After all, they became the first non-league side to knock a top-flight team out of the FA Cup since 1989, and it was a deserved win after a similarly impressive win over Wolverhampton Wanderers in the third round.
Chris Hughton might have settled in well at Carrow Road, with Norwich not currently in danger of relegation, but he well and truly experienced an embarrassment this January 26.
Queens Park Rangers: Julio Cesar
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Oh, Queens Park Rangers. Where to start?
Mark Hughes’ dismal performance? Owner Tony Fernandes’ continued splashing of the cash? Christopher Samba’s January arrival for a ridiculous transfer fee and on a ridiculous playing salary (Guardian)?
What about something more positive?
What about the surprise capture of Julio Cesar from Internazionale? His surprise dropping out of the first team for a brief period before regaining the gloves from Robert Green? His singlehanded keeping at bay of many a top side since Harry Redknapp took over?
It’s been a strange season at QPR. Julio Cesar will be a key player in lifting his team out of trouble. Or is it too late?
Reading: Adam Le Fondre
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The term “surprise” went to a whole new level when Reading’s Adam Le Fondre was announced as the English Premier League’s January Player of the Month despite playing just 85 minutes of league football.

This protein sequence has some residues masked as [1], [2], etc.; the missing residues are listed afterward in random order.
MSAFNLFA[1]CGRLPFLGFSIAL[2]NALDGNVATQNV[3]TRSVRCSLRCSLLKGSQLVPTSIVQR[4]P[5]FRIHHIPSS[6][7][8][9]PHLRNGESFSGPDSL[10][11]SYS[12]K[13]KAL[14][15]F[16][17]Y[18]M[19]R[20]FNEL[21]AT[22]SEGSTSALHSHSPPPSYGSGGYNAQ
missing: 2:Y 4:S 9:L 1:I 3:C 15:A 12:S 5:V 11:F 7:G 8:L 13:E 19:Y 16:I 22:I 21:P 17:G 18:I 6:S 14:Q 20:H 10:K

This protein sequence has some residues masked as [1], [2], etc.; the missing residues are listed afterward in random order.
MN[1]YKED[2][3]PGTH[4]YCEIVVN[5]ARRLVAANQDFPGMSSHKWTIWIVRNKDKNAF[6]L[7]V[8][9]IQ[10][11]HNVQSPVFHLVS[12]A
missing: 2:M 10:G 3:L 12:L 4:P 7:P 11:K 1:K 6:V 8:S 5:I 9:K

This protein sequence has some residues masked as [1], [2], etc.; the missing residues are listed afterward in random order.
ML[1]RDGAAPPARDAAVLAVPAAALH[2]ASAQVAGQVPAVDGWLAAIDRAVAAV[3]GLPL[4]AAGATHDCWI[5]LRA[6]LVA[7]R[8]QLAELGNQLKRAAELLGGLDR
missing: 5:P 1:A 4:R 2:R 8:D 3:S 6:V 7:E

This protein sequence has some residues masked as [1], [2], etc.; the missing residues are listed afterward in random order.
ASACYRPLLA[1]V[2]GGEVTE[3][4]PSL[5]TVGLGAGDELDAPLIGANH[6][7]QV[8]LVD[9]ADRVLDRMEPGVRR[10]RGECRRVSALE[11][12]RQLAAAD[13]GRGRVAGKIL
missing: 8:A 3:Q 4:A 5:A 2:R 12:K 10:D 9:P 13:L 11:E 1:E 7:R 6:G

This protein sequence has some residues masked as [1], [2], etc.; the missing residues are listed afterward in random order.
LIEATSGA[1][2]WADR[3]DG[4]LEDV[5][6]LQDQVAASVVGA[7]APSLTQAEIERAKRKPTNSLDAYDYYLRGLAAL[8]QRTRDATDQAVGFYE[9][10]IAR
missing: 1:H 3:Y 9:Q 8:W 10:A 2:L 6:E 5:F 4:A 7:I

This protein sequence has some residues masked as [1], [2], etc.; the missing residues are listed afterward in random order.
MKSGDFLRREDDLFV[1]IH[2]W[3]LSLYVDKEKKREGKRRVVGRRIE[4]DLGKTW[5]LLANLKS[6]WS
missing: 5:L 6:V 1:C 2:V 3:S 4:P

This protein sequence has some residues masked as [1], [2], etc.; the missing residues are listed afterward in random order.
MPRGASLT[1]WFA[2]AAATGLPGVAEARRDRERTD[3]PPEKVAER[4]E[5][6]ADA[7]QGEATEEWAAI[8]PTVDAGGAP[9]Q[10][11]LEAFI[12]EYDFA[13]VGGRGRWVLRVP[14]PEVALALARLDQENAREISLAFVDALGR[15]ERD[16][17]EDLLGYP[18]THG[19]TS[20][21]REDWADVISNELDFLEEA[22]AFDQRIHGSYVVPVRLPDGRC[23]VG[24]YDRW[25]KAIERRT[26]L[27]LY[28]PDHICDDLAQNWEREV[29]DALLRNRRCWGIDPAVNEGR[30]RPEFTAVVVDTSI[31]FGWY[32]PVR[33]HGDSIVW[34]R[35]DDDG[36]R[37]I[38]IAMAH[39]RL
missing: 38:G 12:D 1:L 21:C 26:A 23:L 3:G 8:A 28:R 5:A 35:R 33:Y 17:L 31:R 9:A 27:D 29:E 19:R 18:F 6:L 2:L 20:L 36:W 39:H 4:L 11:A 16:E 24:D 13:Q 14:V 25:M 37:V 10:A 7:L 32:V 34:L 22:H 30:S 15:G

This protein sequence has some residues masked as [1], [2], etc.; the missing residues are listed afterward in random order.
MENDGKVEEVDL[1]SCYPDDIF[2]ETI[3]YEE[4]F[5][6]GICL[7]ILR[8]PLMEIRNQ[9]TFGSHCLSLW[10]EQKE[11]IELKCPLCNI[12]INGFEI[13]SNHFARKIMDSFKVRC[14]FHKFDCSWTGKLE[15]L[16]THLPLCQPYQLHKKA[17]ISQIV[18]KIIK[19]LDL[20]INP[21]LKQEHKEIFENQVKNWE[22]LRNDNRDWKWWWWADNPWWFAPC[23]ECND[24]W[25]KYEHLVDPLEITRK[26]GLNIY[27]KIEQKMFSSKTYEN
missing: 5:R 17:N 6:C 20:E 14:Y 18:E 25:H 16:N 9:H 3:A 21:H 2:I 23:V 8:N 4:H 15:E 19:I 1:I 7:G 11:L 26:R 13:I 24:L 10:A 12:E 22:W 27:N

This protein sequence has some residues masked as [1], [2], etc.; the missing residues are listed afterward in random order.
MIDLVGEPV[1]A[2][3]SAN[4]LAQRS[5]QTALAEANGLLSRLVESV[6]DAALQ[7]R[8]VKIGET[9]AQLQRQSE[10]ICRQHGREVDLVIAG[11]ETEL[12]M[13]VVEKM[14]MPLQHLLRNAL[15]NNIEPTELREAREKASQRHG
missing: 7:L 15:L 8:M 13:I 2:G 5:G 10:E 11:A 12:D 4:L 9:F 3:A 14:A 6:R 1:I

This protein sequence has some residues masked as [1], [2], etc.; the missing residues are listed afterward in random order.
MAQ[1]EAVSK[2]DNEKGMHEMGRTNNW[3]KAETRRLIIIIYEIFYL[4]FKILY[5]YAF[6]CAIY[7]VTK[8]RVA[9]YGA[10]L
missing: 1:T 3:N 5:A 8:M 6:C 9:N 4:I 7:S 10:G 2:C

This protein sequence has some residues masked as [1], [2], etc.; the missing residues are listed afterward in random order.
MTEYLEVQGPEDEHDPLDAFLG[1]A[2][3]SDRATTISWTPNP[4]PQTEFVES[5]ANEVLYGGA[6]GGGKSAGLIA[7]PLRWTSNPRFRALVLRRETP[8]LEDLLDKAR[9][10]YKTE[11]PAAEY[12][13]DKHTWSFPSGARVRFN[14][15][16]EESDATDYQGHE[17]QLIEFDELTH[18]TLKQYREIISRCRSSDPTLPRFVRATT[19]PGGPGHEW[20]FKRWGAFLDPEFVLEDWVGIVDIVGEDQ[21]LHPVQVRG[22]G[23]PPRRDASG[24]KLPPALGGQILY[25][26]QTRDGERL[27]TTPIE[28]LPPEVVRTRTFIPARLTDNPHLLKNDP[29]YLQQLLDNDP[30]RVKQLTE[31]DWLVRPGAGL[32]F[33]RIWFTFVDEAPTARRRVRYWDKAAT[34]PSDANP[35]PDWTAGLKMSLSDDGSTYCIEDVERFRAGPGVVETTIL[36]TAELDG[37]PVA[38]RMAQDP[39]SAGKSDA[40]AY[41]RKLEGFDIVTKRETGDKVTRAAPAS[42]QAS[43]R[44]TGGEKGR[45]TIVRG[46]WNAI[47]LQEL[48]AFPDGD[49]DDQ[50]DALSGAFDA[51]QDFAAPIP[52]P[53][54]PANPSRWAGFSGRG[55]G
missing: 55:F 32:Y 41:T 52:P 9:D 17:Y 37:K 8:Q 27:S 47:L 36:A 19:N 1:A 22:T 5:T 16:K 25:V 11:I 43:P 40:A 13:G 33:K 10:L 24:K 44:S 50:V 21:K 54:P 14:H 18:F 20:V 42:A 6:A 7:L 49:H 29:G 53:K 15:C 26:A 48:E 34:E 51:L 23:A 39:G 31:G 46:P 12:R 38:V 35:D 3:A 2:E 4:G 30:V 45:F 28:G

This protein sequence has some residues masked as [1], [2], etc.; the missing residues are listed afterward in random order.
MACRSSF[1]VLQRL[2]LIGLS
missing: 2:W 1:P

His amazing win was achieved courtesy of his five goals from the bench, which also contributed massively to his manager Brian McDermott’s Manager of the Month accolade, and was a nice reminder of the fairytales that still exist in English football.
Having previously played for the likes of Stockport County, Rochdale and Rotherham United, Le Fondre has risen through the ranks and scored 10 goals in a quite extraordinary maiden Premier League season.
Southampton: Gaston Ramirez
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While the sacking of the popular Nigel Adkins and the appointment of the relatively unknown Mauricio Pochettino surprised the Southampton faithful and English Premier League fans in equal measure, we have to go back to the summer transfer window for the Saints’ true surprise of the season.